Involvement of caspases in proteolytic cleavage of Alzheimer's amyloid-beta precursor protein and amyloidogenic A beta peptide formation.
Gervais F.G., Xu D., Robertson G.S., Vaillancourt J.P., Zhu Y., Huang J., LeBlanc A., Smith D., Rigby M., Shearman M.S., Clarke E.E., Zheng H., van der Ploeg L.H.T., Ruffolo S.C., Thornberry N.A., Xanthoudakis S., Zamboni R.J., Roy S., Nicholson D.W.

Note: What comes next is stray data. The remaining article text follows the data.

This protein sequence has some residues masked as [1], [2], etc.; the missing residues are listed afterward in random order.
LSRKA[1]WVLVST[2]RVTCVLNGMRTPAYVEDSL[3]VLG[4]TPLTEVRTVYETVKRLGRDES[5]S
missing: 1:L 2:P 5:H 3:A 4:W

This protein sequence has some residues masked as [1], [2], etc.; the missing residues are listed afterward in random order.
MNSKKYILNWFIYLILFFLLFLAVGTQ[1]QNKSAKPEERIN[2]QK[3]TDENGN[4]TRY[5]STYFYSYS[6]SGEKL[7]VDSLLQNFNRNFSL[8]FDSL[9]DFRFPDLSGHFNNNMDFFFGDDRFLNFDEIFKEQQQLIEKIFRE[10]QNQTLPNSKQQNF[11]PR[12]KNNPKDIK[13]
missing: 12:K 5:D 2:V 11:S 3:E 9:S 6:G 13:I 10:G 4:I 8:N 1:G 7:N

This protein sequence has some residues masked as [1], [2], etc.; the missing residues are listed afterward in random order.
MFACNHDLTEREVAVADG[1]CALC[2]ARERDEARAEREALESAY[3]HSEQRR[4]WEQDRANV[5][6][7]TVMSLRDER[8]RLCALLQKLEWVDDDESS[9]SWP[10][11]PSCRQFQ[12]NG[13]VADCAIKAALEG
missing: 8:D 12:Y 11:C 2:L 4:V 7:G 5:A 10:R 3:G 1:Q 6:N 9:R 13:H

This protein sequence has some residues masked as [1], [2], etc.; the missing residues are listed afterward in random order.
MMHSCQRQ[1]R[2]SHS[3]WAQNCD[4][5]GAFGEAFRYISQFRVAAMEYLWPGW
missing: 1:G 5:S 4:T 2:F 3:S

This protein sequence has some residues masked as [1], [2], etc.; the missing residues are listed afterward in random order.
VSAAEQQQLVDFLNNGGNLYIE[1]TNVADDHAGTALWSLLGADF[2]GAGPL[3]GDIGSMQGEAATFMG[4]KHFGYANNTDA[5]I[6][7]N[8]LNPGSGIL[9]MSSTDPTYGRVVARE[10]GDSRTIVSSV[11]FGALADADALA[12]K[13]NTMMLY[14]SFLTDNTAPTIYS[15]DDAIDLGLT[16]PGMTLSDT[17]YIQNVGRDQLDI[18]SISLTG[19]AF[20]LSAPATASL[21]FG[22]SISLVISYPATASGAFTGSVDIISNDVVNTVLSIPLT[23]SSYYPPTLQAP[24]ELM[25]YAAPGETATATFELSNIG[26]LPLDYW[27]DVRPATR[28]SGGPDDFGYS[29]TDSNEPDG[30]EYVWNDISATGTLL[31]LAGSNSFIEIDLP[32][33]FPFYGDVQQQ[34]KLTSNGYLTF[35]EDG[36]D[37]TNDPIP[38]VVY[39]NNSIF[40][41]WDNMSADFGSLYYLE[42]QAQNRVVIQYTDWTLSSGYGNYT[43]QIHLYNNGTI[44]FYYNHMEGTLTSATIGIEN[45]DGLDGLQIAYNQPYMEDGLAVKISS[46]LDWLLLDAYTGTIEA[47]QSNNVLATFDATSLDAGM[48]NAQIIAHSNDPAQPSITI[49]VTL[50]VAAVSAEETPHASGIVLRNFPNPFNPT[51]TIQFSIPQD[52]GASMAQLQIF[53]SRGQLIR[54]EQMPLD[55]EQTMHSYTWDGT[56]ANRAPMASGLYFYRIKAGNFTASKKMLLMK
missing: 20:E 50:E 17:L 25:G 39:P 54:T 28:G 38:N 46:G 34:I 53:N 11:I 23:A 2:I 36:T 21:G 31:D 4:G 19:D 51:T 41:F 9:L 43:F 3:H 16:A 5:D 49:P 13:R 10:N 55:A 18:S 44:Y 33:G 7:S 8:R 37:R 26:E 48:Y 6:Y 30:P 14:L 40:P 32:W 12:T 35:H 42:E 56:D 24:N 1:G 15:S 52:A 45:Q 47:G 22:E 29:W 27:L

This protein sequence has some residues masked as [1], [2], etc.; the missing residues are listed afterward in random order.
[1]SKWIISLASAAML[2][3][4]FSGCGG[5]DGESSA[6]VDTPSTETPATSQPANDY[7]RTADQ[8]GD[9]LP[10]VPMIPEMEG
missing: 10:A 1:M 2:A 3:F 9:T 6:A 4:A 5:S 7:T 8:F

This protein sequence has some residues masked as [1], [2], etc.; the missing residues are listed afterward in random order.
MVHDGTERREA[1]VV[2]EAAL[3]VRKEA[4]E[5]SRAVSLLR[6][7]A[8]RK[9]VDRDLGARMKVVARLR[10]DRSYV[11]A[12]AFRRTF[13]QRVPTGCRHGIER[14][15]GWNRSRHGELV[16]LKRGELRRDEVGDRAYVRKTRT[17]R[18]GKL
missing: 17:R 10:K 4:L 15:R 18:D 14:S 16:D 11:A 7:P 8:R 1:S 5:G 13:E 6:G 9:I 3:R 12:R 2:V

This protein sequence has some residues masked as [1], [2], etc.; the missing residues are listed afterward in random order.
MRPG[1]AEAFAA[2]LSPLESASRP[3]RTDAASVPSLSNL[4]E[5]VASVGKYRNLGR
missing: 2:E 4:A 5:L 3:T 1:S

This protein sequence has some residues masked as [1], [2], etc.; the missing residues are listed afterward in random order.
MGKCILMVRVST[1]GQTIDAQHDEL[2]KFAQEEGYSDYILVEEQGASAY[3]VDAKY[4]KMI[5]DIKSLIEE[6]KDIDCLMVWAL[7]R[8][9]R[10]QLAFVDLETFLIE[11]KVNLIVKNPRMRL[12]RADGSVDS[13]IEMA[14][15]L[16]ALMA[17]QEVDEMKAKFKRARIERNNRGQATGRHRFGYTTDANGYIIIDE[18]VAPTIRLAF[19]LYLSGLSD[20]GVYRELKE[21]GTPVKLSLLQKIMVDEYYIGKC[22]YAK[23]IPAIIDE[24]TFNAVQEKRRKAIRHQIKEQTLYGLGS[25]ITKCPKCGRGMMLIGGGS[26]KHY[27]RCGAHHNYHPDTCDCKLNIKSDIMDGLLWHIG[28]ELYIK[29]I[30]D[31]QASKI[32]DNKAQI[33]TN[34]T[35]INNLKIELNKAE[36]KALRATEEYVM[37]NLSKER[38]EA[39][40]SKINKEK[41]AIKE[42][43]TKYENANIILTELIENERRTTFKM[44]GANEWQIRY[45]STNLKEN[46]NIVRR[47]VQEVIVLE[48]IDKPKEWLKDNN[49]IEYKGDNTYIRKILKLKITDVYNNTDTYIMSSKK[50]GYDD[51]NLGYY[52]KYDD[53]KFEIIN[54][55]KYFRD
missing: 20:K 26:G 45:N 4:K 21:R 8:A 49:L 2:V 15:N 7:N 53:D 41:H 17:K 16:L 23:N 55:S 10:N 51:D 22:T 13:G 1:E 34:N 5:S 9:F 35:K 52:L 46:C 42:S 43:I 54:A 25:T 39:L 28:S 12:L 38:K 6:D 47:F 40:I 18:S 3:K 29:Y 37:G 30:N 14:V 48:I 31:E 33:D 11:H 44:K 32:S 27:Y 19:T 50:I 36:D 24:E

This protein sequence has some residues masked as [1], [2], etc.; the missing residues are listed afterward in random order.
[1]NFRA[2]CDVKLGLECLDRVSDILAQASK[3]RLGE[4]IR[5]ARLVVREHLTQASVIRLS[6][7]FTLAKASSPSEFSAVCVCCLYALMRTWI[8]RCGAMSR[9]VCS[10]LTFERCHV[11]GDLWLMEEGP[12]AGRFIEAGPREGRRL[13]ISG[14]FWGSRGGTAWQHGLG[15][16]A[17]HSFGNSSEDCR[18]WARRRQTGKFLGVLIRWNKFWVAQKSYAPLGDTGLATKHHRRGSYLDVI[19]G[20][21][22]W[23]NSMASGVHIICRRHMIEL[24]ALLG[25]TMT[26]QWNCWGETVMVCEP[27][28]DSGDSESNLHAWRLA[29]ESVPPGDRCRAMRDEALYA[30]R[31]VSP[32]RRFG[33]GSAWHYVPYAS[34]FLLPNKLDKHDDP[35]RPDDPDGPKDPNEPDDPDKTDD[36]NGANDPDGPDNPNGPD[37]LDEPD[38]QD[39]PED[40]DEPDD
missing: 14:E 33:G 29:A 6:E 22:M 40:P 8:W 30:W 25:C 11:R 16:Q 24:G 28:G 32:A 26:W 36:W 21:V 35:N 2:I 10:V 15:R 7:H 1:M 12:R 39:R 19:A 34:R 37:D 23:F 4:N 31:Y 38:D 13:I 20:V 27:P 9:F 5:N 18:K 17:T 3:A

The amyloid-beta precursor protein (APP) is directly and efficiently cleaved by caspases during apoptosis, resulting in elevated amyloid-beta (A beta) peptide formation. The predominant site of caspase-mediated proteolysis is within the cytoplasmic tail of APP, and cleavage at this site occurs in hippocampal neurons in vivo following acute excitotoxic or ischemic brain injury. Caspase-3 is the predominant caspase involved in APP cleavage, consistent with its marked elevation in dying neurons of Alzheimer's disease brains and colocalization of its APP cleavage product with A beta in senile plaques. Caspases thus appear to play a dual role in proteolytic processing of APP and the resulting propensity for A beta peptide formation, as well as in the ultimate apoptotic death of neurons in Alzheimer's disease.